A trial exhibits potential in tackling unnecessary cesarean sections, a procedure that currently represents over 20% of global childbirths, with projections from the World Health Organization (WHO) anticipating a further increase to one-third of all births in the next decade.
When conducted for medical necessities, cesarean sections can be life-saving and constitute a crucial element of high-quality medical care; however, they also come with inherent risks. A recent study, published in Nature Medicine, indicates that the implementation of the World Health Organization’s (WHO) Labor Care Guide (LCG) has the potential to enhance women’s care during childbirth, leading to a reduction in unnecessary cesarean sections without causing harm. This paper, titled “Effects of the WHO Labour Care Guide on cesarean section in India: a pragmatic, stepped-wedge, cluster-randomized pilot trial,” represents the world’s first randomized trial of the WHO’s LCG.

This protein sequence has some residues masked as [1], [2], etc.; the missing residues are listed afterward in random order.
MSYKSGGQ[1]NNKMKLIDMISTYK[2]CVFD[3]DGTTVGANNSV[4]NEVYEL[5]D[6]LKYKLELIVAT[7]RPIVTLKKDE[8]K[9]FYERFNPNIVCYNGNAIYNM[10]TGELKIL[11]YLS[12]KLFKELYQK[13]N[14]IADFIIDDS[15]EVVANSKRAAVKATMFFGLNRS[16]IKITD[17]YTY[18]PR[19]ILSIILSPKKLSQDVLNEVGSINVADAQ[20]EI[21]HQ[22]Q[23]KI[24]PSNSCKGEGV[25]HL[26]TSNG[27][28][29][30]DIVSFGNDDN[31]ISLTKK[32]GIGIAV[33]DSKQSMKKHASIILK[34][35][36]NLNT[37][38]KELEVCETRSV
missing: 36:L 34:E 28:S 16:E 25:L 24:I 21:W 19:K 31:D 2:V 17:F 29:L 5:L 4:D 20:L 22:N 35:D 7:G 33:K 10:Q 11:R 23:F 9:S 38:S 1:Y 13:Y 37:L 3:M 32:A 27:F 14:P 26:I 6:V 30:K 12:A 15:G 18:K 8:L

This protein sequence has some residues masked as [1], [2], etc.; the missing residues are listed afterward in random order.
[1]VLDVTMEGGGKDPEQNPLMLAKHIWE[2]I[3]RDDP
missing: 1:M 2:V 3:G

Professor Joshua Vogel, the lead author of the paper and Co-Program Director of Maternal, Child, and Adolescent Health at the Burnet Institute, emphasized that the study demonstrated the feasibility of integrating the Labor Care Guide (LCG) into routine clinical care, even in busy and resource-limited settings.
“The WHO’s Labor Care Guide (LCG) was introduced to enhance clinical and supportive care for women during childbirth globally. Although it was designed based on the best available evidence, its impact on women and their babies was uncertain until now,” stated Professor Vogel. He highlighted the potential of the LCG to decrease unnecessary cesarean sections, thereby mitigating health risks for both mothers and infants.